That moment when you realized you have failed. Miserably. You have just made the biggest mistake and in that instant you can never take it back. Ever. I know it is typical, in fact almost ritual in its own right of passage in motherhood to make these mistakes, so why does it still feel so unacceptable?
A fall. A lost child. An unlocked cabinet.
You have one of two outcomes. A close call and you live to parent another day. Or the unimaginable. Most often, they become nothing more than lessons in life and even a comedic story to laugh about years later. For me it was a close call, but I’m not laughing yet.
I had been home sick for two days. The laying in bed 24 hours with the exception of a shower kind of sick. By the 48th hour I’m feeling strong enough to pick up Amelie early from DayCare to play outside in this gorgeous 85 degree winter weather. I still wasn’t feeling well, but I wanted to be with Amelie.
After daycare we made a stop at the grocery store. My husband had taken the reigns of the household while I was incapacitated, and I figured I could make a nice gesture by picking up some needed items and a few goodies for him. Good thing it is the thought that counts because just after making it past the produce section I immediately regretted my decision. Still, we were here so I made it quick. Nelson will be home soon, he can bring the groceries in from the car. Wait. Milk, eggs, and fresh fruit. Damn it.
I brought Amelie inside, so I could grab the groceries I needed and left the front door open so I could hear her inside. I figured she may come out to the walkway as she often does, which leads directly to me. Let’s see….this bag…uuuuh this one…oh and the guava! Done. I walk back inside, throw the bags down on the counter and immediately start scanning.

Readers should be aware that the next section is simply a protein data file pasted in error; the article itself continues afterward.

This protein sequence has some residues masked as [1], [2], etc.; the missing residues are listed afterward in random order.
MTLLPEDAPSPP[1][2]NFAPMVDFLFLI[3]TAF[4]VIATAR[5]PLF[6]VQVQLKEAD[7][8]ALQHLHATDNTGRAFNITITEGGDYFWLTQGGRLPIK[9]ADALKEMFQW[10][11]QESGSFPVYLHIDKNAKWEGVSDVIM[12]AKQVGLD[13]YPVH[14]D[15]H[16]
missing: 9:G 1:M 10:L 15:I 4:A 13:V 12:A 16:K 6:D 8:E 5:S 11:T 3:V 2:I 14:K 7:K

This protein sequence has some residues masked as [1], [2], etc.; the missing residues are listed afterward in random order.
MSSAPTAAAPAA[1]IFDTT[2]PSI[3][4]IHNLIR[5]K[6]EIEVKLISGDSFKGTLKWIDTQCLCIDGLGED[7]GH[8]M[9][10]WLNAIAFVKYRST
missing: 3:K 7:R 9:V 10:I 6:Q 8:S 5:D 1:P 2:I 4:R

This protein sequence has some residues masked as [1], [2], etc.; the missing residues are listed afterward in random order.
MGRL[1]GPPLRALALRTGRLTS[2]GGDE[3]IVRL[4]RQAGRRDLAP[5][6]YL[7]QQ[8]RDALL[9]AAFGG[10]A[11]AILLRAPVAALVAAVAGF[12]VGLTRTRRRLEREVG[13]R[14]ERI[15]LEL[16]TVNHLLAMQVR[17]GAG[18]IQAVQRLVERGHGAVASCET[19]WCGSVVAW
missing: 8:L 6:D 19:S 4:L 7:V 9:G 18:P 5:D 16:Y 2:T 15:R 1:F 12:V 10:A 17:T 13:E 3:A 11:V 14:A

No sign of Amelie.
I circle around the main area of the house…no Amelie. I check the bathroom…her room…her favorite spots in my room, my bathroom.
No sign of Amelie.
I run to the backyard and gallop from side to side. I am panicked.
Now I am realizing…no sound of Amelie.
Omg JFC the front door. I’m in the very side corner of the back yard and sprint to the front of the house. Thinking….is she lost in the neighborhood? Could someone have picked her up? Have I lost my child from the confines of our own home?
Im running. I’m calling her. I’m trying to visually absorb as much surface area as possible with the little red bullseye in the corner of my eye. Beepbeepbeepbeepbeep. And then BEEEEP!
She is wondering down the middle of the street. Smack dab in the middle of the road making a bee line towards the cross street a few houses away from me.
AMELIE! I blew out my lungs. I sprouted a ducks butt and I flew. Too bad the Olympics are in Russia because I’m pretty sure I just earned gold.
I made sure to run through the street arms flailing incase any car came around the corner in her direction…they would at least see the crazy lady. She stopped and was for sure startled. She was a bit scared and a lot disappointed I abruptly ended her big girl excursion.
You know how your parents were so mad at you for scaring them? I couldn’t even muster any anger or frustration towards her. I was just so angry with myself. So so so stupid. What was I thinking. I literally left the door on purpose thinking it was better to keep an ear on her. Instead she managed to slip right past me at the front of the car while I was unloading at the rear. At least that is the only thing I can figure. I dunno, I don’t really care. In the end I left the door open and was inside the house for a few minutes (looking for her all the while) as she walked straight into the street and onwards like a little hobo walking along the train tracks. She was one house away from the intersection. It is just an image that will forever be burned in my eyelids.
We sat inside, Amelie non the wiser. Not a single car passed while I was unloading groceries, while I was looking for Amelie, or for several minutes after we were inside. Soon after as I sat in silence I could hear the inappropriate speeding of cars passing in the street. I never paid much attention to them until now. Now they seemed deafening. Daddy received a text demanding his presence at home. He was quite shocked but was more able to laugh at it. I cried quietly in bed that night.
There are few things you could ever imagine until you experience them. I’ve had close calls on the road, lost my engagement ring once, even had a close friend go missing.
Nothing compares to the feeling of being a terrified parent. Nothing.
Like I said, lesson learned. We live to parent another day, that much wiser.